IN FULL: New M1-A6 link road APPROVED by Central Beds Council in final planning hurdle

A controversial £64.6m Bedfordshire road scheme has cleared its final planning hurdle, subject to any legal challenge.

Wednesday, 8th January 2020, 3:40 pm
Updated Wednesday, 8th January 2020, 3:41 pm

The M1/A6 link road will connect junction 11a of the motorway to the A6 Barton Road, north of Luton.

The 2.75-mile road is entirely in the Green Belt and part of it runs through the Chilterns Area of Outstanding Natural Beauty (AONB).

The scheme received formal permission during a meeting of Central Bedfordshire Council's development control committee today.

CBC's development control committee approved the plans today

Councillor Kevin Collins, executive member for planning and regeneration, said after the meeting: “We can now formally issue our decision following a previous resolution last September to approve the scheme

“The Secretary of State chose to leave the decision for us and Highways England has removed its objection, subject to conditions we are happy to comply with."

Applicant CBC is expected to publish the formal decision notice in the next few days.

Luton Borough Council and the Chilterns Conservation Board (CCB) will then decide whether to lodge a Judicial Review against the project, which has been strongly criticised by environmentalists.

The 170-acre site is mostly arable farmland and contains two areas of ancient woodland, Sundon Wood and George Wood.

There is also an ancient monument, Dray’s Ditches, about 350m away from the road.

The plans were initially approved in September by CBC’s development management committee. As a major project located in the Green Belt, it was referred to the Secretary of State for housing, communities and local government who opted not to call it in for review.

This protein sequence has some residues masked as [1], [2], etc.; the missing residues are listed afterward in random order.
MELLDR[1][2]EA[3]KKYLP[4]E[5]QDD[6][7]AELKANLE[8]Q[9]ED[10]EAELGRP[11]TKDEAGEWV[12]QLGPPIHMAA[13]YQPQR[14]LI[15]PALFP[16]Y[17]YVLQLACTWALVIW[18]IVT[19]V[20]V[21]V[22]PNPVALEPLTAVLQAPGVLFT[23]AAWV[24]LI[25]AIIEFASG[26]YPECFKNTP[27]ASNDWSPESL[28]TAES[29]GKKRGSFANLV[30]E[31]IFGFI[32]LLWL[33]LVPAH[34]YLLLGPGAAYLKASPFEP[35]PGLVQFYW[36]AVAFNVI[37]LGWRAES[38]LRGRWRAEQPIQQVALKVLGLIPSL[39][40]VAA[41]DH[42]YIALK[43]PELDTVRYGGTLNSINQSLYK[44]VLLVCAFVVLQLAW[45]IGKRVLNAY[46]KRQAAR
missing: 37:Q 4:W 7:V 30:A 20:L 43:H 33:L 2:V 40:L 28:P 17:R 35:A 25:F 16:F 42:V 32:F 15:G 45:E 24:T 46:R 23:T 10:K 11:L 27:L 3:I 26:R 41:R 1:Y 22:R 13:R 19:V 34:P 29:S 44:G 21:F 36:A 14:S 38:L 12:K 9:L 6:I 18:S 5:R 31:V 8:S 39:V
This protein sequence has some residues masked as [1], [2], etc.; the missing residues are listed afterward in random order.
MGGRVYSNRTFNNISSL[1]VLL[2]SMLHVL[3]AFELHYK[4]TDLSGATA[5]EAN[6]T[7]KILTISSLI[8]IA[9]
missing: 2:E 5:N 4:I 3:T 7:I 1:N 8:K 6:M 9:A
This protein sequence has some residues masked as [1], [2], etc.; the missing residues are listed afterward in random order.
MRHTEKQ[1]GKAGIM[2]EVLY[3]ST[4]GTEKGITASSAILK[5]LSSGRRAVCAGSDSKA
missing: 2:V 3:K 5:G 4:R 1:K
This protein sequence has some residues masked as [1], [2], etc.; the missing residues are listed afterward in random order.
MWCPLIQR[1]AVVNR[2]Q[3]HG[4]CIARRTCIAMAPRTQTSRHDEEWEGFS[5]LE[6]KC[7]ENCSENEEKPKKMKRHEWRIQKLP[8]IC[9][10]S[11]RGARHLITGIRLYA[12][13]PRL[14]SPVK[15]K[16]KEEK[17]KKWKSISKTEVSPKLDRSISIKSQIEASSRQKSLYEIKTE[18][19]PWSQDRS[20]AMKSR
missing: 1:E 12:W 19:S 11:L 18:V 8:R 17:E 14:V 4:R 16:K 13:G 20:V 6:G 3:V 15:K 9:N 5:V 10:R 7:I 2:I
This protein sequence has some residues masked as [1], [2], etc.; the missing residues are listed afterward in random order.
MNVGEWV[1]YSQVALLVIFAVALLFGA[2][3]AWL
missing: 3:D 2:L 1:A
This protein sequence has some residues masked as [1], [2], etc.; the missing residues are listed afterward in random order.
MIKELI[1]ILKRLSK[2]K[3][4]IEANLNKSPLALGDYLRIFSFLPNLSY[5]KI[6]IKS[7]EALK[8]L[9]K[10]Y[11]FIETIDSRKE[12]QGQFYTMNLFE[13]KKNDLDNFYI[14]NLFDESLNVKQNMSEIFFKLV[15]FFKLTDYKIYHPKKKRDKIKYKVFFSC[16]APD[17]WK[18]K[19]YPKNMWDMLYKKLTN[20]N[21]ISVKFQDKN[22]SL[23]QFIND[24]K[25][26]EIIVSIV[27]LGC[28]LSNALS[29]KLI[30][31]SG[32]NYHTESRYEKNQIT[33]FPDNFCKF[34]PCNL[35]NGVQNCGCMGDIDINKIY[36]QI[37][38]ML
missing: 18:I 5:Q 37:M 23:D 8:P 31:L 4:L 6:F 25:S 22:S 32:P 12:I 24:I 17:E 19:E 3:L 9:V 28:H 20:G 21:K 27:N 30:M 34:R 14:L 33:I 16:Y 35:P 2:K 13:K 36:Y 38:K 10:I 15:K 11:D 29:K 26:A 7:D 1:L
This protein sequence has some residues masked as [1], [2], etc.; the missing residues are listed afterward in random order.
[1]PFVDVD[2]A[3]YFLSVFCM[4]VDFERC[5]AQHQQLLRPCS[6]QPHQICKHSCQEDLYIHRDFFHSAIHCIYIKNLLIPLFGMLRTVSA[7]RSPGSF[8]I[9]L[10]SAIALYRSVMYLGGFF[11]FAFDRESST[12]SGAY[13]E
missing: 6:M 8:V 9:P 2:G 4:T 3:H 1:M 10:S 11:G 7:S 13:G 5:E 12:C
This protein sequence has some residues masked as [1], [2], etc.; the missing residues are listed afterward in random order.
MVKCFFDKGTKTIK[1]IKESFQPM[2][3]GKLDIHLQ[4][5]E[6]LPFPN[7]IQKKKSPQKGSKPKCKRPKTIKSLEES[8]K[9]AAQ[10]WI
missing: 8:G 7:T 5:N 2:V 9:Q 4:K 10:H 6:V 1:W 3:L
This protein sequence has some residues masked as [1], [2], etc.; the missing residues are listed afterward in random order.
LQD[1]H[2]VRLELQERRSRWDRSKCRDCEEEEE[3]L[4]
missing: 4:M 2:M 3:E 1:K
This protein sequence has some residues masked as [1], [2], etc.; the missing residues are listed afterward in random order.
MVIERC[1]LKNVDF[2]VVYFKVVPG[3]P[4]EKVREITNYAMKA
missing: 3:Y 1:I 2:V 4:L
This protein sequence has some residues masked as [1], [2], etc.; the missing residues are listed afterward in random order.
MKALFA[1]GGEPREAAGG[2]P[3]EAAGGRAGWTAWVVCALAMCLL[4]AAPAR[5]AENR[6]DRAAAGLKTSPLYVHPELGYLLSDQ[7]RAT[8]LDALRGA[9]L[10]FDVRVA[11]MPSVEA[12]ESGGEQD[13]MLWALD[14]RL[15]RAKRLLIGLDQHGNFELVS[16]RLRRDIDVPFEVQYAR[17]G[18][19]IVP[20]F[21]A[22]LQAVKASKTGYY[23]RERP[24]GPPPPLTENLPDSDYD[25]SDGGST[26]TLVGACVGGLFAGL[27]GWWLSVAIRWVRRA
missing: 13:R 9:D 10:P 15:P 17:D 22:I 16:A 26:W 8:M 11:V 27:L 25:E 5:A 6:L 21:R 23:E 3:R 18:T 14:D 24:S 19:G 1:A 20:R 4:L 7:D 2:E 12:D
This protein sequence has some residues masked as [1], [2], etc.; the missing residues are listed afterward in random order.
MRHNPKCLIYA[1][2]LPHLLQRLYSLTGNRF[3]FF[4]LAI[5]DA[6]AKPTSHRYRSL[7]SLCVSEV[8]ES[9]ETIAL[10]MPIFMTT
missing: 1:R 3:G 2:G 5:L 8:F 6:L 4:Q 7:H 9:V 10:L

CBC has received 102 responses, with 82 objections, along with three petitions against, 11 commenting on it, and six in favour.

Streatley Parish Council has supported the application, which would potentially remove lorry traffic from the village. But Sundon, Chalton, Harlington and Barton-le-Clay parish councils all opposed the new road.

Their objections included the impact on the Green Belt, the AONB and ancient woodland, increased traffic and pollution, the effect on wildlife, the loss of farm land, and the impact on St Mary’s Church, a Grade I listed building.

There were also concerns about a lack of consultation with the parishes and the closure of Sundon Park Road.

CPRE Bedfordshire, the CCB, Natural England and the Woodland Trust also objected, while the Wildlife Trust and the Crown Estate expressed concerns over the development.

CBC has a duty to meet Luton’s unmet housing need and argued land north of the town “adjoins the urban area and provides the most sustainable location for delivering homes” to contribute towards that.

Luton Borough Council (LBC) has questioned whether the “very special circumstances” exist to build the road in the Green Belt.

It considers the development is premature and would prefer the CBC Local Plan examination to be completed first.

And LBC is concerned more traffic will use the north of Luton once the road is built. LBC threatened to seek a Judicial Review in two letters to CBC from its corporate director, place and infrastructure Laura Church.

The first letter said CBC’s decision in September “is contaminated by errors of law in the report (to councillors), which meant that it was seriously misleading”.

It added: “There is nothing Luton Council has seen which suggests that these problems were addressed before the decision was ultimately made.”

CBC’s development management committee agreed to reaffirm its earlier approval of the link road, with six votes in favour, three against and two abstentions.

Work could start on the scheme in March if there is no legal challenge.